Firepower: The Royal Artillery Museum was a military museum based in Woolwich, south-east London, which told the story of the Royal Artillery and the Royal Arsenal. The museum was located in some of the former buildings of the Royal Arsenal, Woolwich, which was Britain’s principal ordnance manufacturing facility from the late 17th century until the mid-20th century. More than two million men and women have served in the RA since its formation and human stories of bravery and sacrifice were told throughout the museum.
Harrow Green was chosen to help execute the move including the packing and transportation of artefacts, a comprehensive library and archive, as well as a very large plaster maquette into transitional storage sites in Wiltshire and Oxfordshire. There were several major issues we had to deal with; complicated budget streams, changing timelines due to the nature of the transitional programme and the vast and varied collection requiring bespoke materials and packing methodologies. Before, during and after the project we remained hugely supportive and understanding of the customer issues as well as the need to be quick in responding to requests.
The move itself consisted of items such as medals, models of guns and half cannons. Larger items included a Coat of Arms and a life size replica model of a horse and gun carriage. In addition, books, comprising the only complete collection of the Army List in the country, documents and maps were all carefully packed up. Other unusual items comprising a framed selection of cap badges, framed war medals, a French eagle plaque and a same size replica of abunny gun were also meticulously wrapped and transported.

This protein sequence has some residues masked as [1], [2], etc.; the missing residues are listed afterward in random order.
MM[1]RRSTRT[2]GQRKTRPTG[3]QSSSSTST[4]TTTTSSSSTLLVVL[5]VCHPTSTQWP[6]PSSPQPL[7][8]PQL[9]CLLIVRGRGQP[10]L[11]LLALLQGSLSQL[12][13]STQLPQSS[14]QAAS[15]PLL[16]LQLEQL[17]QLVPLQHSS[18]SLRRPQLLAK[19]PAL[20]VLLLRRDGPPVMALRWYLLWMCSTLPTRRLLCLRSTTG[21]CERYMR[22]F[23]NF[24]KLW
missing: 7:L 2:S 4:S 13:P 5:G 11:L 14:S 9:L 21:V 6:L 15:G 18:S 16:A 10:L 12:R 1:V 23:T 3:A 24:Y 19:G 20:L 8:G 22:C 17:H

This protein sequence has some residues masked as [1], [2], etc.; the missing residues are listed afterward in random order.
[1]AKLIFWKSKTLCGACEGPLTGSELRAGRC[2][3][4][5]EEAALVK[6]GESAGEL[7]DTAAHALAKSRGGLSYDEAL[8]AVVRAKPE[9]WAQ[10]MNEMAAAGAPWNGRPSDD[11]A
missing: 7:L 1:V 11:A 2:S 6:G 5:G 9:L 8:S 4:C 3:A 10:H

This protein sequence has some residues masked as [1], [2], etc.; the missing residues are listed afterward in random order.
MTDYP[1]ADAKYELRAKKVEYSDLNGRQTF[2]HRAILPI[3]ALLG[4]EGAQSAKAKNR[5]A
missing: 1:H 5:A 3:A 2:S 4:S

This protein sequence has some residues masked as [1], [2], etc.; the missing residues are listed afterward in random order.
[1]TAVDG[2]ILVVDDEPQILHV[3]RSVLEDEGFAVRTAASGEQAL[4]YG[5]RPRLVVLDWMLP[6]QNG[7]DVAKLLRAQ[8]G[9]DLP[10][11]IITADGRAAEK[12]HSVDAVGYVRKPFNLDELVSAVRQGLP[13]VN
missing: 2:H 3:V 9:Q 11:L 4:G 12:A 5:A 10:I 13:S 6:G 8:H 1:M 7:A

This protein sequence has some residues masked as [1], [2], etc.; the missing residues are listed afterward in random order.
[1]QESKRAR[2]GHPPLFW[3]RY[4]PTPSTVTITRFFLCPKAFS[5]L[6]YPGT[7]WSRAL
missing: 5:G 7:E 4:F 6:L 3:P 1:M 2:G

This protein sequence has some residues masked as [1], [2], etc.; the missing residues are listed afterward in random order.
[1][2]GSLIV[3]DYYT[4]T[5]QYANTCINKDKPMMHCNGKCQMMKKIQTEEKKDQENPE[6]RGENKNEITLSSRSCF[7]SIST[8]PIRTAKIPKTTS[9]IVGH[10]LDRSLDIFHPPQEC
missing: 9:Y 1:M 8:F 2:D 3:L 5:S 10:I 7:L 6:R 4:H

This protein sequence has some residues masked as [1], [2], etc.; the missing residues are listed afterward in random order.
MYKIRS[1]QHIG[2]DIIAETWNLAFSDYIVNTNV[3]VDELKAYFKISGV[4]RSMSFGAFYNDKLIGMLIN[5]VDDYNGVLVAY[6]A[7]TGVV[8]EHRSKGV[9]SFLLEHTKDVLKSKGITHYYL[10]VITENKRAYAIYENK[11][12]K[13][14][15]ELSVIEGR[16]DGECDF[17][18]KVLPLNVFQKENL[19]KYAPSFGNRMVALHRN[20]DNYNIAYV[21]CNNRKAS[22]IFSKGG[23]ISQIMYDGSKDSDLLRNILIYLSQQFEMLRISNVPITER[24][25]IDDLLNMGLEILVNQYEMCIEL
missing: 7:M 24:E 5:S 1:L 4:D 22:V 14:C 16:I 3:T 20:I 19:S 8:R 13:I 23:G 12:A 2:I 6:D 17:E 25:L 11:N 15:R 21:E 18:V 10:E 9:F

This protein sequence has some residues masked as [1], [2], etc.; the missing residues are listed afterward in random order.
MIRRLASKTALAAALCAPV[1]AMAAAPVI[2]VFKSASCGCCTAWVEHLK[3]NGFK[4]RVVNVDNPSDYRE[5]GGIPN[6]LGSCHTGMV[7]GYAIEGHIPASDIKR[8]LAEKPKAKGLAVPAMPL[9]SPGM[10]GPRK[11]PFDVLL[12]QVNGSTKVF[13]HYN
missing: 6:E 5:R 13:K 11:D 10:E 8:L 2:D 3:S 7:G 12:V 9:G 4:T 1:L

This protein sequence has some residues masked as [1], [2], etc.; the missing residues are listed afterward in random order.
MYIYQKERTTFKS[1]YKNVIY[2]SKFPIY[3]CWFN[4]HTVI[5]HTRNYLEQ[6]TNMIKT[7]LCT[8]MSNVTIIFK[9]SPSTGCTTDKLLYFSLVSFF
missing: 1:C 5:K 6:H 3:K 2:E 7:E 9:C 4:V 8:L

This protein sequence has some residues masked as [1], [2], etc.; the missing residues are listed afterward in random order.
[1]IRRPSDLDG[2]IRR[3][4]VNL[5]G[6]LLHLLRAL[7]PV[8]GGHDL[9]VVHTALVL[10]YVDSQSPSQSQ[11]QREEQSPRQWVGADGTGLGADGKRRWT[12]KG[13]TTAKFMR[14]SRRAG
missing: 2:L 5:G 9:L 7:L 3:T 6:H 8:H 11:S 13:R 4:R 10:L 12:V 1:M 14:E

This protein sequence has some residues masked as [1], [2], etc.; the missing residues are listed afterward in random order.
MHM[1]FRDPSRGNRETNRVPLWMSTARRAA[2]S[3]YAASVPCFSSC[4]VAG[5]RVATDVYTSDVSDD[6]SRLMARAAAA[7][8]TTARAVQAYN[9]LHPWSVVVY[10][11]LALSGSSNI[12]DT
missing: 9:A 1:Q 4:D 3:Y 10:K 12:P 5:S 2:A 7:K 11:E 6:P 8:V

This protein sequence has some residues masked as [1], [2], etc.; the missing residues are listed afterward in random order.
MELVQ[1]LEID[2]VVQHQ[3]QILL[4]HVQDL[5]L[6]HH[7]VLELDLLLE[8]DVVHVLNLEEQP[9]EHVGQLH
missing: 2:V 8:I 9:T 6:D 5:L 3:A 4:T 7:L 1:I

One of the biggest challenges was moving the large plaster maquette of the stone reliefs on the Royal Artillery Memorial by the sculptor C S Jagger. The maquette – an original artist’s model from the 1920’s and of considerable historic value was packed and relocated using a specially written methodology by our Project Manager. Our expert team worked to very specific instructions to accommodate each piece into a tailor-made padded case, which was then further protected using materials, preventing the pieces of the maquette from being dislodged during transportation.